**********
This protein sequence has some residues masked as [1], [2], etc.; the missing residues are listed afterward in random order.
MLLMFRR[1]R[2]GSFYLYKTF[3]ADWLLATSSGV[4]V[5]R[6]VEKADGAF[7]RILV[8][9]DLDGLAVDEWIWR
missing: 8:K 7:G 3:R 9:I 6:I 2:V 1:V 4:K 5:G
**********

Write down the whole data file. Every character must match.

This protein sequence has some residues masked as [1], [2], etc.; the missing residues are listed afterward in random order.
MLLMFRR[1]R[2]GSFYLYKTF[3]ADWLLATSSGV[4]V[5]R[6]VEKADGAF[7]RILV[8][9]DLDGLAVDEWIWR
missing: 8:K 7:G 3:R 9:I 6:I 2:V 1:V 4:K 5:G